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I’m already seeing mapping possibilities in this amazing natural fibre…

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I headed home to dry them (and myself) off, apprehensive to see the results of my walking/prints.

Once back in the studio, I used the hairdryer to dry the papers, and also removed some of the larger chunks of soil which has been stuck next to the drawing pins.

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Some of the marks are really quite beautiful, although they are a bit paler since they have dried. I am still considering how best to use these, although I have a feeling that they will end up as a book.

I’m also keen to try a few experiments with the Armillaria, and am especially excited by the fact that it might have bioluminescent qualities!

Tumulus

The words ‘cairn’ and ‘tumulus’ refer to mounds of earth or stones which cover over prehistoric burial grounds or tombs. Whilst a cairn is a pile of loose rocks and stones, which tends to cover over a single burial, a tumulus is more of an earthwork- a larger scale grassy mound which can often contain large tombs or multiple burials, and can date as far back as the late Neolithic period. TUMULUS  On the OS map of Comrie, around the River Ruchil area where I had been walking, I saw markings of a couple of tumuli, and they aroused my curiosity. I wondered who (or what) might be buried there, and I began to think of artefacts and bones which might be buried deep below these mounds. This is another hidden layer of the landscape- without the aid of markings on a map, and a bit of knowledge about burial mounds, an earthwork such as this would be easily overlooked, despite the fact that it had been constructed as a monument to mark the importance of someone’s life. I was thinking of layers, and burying, and wondering how I could bury fragments or words yet still allow them to be partly visible. I had a bag of wax beads in the studio, and decided to try a little experiment with them. When melted, I poured the hot wax onto paper, playing with it by allowing it to dry a little, then adding more on top. I love the semi-translucence of the wax – it allows you to see a glimpse of what is inside, yet obscures at the same time. I had some earth which I dug up in Comrie, and small stones from the banks of the Ruchil. I decided to put these into the melting pot, and mix them in to the molten wax.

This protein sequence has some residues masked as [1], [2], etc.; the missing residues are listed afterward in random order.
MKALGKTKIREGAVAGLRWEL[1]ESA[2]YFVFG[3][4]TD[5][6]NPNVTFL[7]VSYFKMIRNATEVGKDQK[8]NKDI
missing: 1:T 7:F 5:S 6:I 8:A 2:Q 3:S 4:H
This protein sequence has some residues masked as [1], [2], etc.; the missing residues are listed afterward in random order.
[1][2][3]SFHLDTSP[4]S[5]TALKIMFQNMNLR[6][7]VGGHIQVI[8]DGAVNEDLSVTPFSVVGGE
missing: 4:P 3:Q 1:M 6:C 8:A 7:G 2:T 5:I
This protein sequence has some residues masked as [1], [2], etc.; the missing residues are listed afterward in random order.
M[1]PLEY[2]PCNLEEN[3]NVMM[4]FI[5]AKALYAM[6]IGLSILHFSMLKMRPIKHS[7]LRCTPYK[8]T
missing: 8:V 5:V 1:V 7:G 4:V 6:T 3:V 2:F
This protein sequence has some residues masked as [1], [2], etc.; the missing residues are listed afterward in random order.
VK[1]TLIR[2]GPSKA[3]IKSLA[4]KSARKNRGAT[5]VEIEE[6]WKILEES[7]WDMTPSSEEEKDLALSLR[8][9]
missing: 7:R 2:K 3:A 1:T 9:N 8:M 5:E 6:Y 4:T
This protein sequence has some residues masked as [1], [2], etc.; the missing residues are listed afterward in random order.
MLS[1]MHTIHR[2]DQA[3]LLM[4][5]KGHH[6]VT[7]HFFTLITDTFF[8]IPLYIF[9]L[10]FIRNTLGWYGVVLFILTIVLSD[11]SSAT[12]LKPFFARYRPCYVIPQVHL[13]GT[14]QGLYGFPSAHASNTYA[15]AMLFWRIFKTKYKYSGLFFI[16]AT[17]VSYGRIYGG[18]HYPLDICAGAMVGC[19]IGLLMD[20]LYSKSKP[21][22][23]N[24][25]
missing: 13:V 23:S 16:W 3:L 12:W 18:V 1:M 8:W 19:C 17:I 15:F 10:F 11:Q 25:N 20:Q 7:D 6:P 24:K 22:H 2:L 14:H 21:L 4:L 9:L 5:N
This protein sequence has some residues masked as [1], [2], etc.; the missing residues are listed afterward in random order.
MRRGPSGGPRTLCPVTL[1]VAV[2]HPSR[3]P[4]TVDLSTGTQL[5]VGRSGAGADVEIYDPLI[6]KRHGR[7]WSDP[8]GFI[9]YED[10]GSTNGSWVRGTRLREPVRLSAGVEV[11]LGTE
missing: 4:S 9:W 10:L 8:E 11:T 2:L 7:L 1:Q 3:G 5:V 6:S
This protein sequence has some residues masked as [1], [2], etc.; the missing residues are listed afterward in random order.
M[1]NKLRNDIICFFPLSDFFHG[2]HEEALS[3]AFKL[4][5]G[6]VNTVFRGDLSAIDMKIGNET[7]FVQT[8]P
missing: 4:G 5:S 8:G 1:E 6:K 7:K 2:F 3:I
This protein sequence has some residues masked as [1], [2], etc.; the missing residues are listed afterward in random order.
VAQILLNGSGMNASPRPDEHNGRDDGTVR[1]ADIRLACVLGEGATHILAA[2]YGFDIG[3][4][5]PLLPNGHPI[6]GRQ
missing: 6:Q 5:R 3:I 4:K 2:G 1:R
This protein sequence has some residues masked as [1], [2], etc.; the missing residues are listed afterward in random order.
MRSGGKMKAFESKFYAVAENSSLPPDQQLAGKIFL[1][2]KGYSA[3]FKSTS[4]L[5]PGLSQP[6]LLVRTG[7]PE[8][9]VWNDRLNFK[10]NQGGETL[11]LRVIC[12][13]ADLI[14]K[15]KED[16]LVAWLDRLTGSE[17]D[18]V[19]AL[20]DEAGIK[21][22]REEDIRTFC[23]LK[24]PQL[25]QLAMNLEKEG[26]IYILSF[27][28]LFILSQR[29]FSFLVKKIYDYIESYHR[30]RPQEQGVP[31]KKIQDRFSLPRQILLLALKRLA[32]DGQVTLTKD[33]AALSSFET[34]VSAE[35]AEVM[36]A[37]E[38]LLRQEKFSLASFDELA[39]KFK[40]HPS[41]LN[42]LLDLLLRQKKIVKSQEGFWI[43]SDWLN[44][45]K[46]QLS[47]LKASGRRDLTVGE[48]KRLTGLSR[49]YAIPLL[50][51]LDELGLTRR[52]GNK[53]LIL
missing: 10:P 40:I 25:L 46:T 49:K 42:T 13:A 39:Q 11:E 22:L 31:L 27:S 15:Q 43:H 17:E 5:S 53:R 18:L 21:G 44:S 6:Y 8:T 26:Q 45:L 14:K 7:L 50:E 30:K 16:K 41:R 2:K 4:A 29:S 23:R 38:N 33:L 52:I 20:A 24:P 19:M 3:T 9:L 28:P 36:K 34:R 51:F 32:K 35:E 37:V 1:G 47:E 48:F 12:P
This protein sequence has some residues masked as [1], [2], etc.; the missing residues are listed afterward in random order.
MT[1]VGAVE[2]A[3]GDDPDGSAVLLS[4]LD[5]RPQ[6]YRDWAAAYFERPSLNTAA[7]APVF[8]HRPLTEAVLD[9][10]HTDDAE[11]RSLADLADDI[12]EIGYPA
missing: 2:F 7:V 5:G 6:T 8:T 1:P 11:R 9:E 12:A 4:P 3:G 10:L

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I also mixed in some of the river gravel which I had collected 

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 The mixture was then poured onto canvas, left to dry, before more layers were poured on topIMG_5556

I was trying to create my own little burial mound on canvas

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The wax feels gorgeous to touch…a really beautiful medium to work with

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It now resembles the contours of an earthwork, although not quite as precise as those of Charles Jencks!

I left the wax mound for a few days, but realised that it would not be a piece which would last long, as the wax had cracked on one of the edges. Wanting to retain the translucent qualities of the wax, yet preserve the contours that it had created, I covered the piece with one layer of tissue paper and PVA glue.

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When dried, the wax was still visible through the tissue, as were the contours.

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The background was painted white, to give a contrast between the opacity of the canvas and the glassy appearance of the mound.  I think that the result is interesting, and I like the fact that the earth and stones are buried inside the wax, sealed in but still visible through the layers of this translucent tumulus.